I got to swim with Wessie the vagabond anaconda in Westbrook yesterday. Well, maybe I did. We’ll never really know, will we? The Major League Triathlon sent dozens of triathletes, including me, into the Presumpscot River, which is where a 9-foot snake nicknamed Wessie was spotted earlier this summer. She/he never showed.
There’s something about triathlons that make you value your ability to breathe and strive. So Wessie’s hidden presence just added to that sense of appreciation for vitality. A 500-yard swim, 12-mile bike ride and 3.1-mile run (actually, it was about 4.25 miles) — and the potential presence of a giant snake that spends most of its time in or around water — really make you grateful for all your toes … or your feet, or your legs.
“Isn’t this the dock where Wessie was spotted?” one of the athletes said as we walked onto a dock where we’d start the race. I laughed. But then we jumped in and had to tread water for a few minutes until everyone was ready and the race director could sound the horn. The water was murky; I couldn’t see more than a few inches in front of me. What was happening beneath the surface?
It turned out my dog, Ernest, had concerns of his own. I couldn’t hear him from where I was in the water, but he started yelp-howling as I jumped in. It was “a combination between a shriek and a cry,” my husband told me later. Ernest, an Australian shepherd, hadn’t made that sound before.
After we all took off, my husband and pup walked back along the riverbank to the transition area. By “walked,” I mean Ernest pulled. Whenever there was an opening in the trees, Ernest looked intently at the water, my husband said. If a snake attacked (unlikely, I know), Ernest would have been ready to spring into the water and defend his momma.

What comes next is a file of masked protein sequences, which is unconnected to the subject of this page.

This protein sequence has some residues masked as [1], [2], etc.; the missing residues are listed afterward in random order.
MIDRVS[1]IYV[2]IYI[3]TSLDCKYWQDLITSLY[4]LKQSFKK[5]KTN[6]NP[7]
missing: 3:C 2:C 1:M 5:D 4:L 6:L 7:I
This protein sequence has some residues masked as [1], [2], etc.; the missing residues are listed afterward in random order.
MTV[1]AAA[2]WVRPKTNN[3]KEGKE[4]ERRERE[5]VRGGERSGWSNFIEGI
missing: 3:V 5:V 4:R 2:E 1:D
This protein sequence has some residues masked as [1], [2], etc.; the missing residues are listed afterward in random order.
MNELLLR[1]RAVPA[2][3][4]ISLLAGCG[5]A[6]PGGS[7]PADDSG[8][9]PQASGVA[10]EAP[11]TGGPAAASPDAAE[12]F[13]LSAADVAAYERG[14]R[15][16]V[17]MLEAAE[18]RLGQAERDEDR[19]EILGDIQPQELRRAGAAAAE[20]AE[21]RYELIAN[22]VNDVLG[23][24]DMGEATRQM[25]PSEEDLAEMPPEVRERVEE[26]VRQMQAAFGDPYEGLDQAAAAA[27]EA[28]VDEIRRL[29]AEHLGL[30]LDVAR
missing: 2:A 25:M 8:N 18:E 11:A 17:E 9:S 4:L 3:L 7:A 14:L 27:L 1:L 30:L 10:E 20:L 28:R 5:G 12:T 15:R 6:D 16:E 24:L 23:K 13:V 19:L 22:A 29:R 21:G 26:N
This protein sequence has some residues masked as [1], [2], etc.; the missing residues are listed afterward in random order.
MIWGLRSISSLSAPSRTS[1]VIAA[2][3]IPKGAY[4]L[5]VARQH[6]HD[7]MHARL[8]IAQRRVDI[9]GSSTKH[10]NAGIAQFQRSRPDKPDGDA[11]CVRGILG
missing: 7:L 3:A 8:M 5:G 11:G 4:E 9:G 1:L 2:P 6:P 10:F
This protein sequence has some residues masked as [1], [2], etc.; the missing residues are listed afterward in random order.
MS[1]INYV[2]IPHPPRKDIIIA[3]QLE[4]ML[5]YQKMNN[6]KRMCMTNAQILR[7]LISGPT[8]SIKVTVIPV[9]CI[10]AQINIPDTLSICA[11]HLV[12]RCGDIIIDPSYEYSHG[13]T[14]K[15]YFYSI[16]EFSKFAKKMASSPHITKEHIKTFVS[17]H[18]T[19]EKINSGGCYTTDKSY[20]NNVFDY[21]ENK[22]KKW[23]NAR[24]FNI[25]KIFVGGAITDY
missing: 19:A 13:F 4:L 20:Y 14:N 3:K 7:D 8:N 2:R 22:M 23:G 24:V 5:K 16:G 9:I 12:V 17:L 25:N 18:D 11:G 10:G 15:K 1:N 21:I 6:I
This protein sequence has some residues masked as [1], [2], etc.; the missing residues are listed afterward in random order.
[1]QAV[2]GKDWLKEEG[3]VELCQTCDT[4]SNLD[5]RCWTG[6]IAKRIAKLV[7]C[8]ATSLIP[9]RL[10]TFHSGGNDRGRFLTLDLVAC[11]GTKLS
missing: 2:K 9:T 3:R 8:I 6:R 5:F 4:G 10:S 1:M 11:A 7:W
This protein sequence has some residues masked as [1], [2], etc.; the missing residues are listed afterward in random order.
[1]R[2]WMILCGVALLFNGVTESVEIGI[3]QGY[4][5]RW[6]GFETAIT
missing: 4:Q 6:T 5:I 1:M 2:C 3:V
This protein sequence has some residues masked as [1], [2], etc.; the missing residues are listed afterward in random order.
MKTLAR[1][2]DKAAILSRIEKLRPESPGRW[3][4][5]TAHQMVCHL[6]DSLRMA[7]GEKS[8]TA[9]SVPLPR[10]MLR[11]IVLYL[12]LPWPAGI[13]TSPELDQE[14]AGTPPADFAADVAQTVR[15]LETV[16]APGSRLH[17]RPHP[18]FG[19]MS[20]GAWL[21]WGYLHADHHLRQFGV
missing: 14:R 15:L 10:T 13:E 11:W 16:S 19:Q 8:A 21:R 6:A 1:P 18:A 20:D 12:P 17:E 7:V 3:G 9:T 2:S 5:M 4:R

Of course I knew none of this at the time. I was just trying to breathe — and not get kicked in the face. (Luckily, I avoided all flailing feet.) It was a major relief to spot the final buoy and then crawl-wade out of the water. Ernest was right there, waiting anxiously. I swear he smiled when he saw me. I called out to him as I ran to the transition area to pull on my shoes and start biking.
He was calm when I spotted him during the laps of biking and running.
“He didn’t express as much worry in the non-water parts, so I think he was concerned strictly with the snake,” my husband said, as we talked later. (Yes, I interviewed him. That’s totally normal, right?)
“Were you worried for me?” I asked
“No, I didn’t believe the snake would be a problem.” (They aren’t venomous, and this one would be too small to eat a human. Everyone said it would avoid a loud group of triathletes at all costs.)
“Why do you think Ernest was so freaked out?”
“He’s very protective of you, and he doesn’t want to be too far apart from you if he can help it, and I think he’s a little bit worried whenever you go in the water — and certainly when he can’t follow you. It would be funny if he did.”
“Then we’d have a missing Ernest to worry about,” I said.
“Luckily we prevented that.”
As I crossed the finish line, my husband and Ernest came to greet me. The race director announced to everyone how my dog had gone crazy when I jumped in the water and must be glad to be reunited. Later, they gave the winners stuffed snake toys. (I won my age group, and received a beer glass.) They were also selling T-shirts featuring Wessie — a dominant theme of the event and great for publicity.
But more than any token or acknowledgment, I was just glad to have pushed myself. Wessie or no Wessie, completing a sprint triathlon provides an internal sense of accomplishment. I’m not sure whom the race was hardest for — me, Ernest or the silent Wessie — but at least we all got to reaffirm what matters to us. Me: a challenge. Ernest: making sure I’m safe. And Wessie, if the snake exists at all: survival.